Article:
Moving to April, we gained almost ten thousand more unique attackers on average, according to the Greylist. To provide even more context to the events, we added yet another interesting figure — the number of total incidents recorded.
But we haven’t stopped at that yet. As you can see, we added pie charts for minipot sources, actions, and their combinations. The majority of attackers target SMTP servers. Both connect and login actions for SMTP are so frequent that they almost overshadow other data. We might try to address that somehow in future reports. Similarly it is hard to see the bottom of the chart in Sentinel View, so it is good to be able to get some idea about them here. While Telnet is far behind SMTP, it is still the second‑most targeted service. As we said before, the protocol is either used by some old devices or devices that don’t prioritize security — those are definitely the most desirable target. With the move from the FTP protocol to various more secure options and CMSes, we can say that HTTP seems more interesting for attackers these days. The conclusion would be that you should never ever use Telnet and secure your HTTP with most attention to security.
In regards to port descriptions, we started enriching the information from Wikipedia with other sources. However, with the port number 37183 that had jumped up by more than 300 000%, we still have no idea what service is using this port. The port is from class of dynamic/private range, which means that it can be used with virtually any application. On the top, we see a drop by 28% for port 27032 from last month. This one is used with Steam applications. Apart from that we see a decrease in BitTorrent related ports (maybe people were torrenting less last month) and slight decrease in attacks on Windows Shares. But don’t get sloppy and keep your shares out of the Internet.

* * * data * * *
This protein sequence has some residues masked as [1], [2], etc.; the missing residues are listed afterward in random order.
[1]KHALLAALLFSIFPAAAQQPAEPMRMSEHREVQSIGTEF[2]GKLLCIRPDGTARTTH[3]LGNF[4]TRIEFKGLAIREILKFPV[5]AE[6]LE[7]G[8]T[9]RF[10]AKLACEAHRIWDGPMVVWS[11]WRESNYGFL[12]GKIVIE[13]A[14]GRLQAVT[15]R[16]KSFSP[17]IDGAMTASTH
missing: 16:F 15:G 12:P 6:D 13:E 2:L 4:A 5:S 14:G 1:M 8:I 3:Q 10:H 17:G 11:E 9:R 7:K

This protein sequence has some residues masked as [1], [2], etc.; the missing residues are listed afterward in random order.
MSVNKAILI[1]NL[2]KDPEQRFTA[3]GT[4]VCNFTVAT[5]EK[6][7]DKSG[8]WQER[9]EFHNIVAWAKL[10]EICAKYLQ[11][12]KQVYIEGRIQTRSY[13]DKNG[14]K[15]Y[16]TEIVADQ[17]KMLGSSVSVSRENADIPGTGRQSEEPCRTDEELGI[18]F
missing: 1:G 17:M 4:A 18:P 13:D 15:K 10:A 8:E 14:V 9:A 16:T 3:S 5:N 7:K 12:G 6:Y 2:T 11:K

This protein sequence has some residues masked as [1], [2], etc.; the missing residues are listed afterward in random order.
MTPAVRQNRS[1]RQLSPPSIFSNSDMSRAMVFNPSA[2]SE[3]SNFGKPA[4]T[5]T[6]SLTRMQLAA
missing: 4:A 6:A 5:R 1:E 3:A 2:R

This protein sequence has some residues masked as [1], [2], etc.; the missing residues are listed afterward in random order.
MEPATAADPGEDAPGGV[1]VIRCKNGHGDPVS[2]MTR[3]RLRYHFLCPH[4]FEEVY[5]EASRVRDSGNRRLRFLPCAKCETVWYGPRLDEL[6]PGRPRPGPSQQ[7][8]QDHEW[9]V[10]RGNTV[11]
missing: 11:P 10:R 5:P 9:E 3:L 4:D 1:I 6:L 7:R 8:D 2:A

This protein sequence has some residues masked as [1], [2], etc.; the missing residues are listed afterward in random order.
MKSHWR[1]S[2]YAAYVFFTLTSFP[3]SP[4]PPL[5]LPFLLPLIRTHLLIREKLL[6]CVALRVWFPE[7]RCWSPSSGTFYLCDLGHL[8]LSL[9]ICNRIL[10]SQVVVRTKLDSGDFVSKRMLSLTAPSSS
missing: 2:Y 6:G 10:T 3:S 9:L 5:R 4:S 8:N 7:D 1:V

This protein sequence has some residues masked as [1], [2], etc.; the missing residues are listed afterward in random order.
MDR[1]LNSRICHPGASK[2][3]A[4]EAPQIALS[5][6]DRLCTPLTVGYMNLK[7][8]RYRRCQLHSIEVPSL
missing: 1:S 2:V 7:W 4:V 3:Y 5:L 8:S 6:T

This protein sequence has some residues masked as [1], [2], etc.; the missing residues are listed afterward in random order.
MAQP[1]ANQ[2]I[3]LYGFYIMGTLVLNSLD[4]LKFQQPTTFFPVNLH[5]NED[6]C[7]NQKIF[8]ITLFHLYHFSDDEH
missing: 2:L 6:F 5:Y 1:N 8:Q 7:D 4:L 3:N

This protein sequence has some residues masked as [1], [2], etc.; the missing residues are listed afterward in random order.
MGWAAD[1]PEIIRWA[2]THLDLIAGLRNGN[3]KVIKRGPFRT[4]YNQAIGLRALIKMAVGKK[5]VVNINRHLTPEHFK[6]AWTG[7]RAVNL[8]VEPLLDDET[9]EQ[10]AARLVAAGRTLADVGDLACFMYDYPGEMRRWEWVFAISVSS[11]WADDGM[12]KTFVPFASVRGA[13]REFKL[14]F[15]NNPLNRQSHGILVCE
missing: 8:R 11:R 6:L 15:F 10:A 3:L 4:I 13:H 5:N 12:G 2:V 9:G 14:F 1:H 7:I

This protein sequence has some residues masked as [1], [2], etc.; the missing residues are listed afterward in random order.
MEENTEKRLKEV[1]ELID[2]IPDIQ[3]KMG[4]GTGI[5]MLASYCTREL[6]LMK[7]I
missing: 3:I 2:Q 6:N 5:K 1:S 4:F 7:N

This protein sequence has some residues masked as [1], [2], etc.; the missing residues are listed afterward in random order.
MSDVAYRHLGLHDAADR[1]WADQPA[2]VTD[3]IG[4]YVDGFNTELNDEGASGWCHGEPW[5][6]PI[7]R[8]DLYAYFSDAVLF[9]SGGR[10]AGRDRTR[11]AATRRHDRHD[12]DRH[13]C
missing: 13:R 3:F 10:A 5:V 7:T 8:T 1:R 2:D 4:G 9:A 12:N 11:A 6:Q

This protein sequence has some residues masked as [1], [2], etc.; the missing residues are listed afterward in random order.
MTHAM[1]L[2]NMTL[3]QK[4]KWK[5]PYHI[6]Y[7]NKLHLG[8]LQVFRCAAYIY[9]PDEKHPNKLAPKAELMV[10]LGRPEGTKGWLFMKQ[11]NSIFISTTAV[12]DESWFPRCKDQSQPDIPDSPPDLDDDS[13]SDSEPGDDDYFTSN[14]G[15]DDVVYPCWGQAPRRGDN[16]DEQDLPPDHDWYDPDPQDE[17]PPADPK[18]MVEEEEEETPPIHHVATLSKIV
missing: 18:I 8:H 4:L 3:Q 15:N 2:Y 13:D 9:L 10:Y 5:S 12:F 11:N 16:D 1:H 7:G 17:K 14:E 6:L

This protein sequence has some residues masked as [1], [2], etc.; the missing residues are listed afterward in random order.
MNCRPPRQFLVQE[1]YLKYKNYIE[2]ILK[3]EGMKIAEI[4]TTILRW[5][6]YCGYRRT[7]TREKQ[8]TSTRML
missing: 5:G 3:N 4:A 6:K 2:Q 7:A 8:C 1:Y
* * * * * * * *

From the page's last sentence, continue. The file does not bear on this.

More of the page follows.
In passwords, the usual Iranian network is gone at last. We had high hopes for this month’s password list. But we run into someone trying random passwords. You can see it in the password lists. This time, it is just one very active attacker trying passwords starting at April 1st through April 3rd and every one of them approximately 14 thousand times. This IP belonged to a hosting provider. That might explain why the attack stopped quite shortly after it started. Someone on the provider side responded to the abuse report. Nevertheless we get a different noise this time. We might also rethink in the future how do we chart the top passwords to get more relevant data.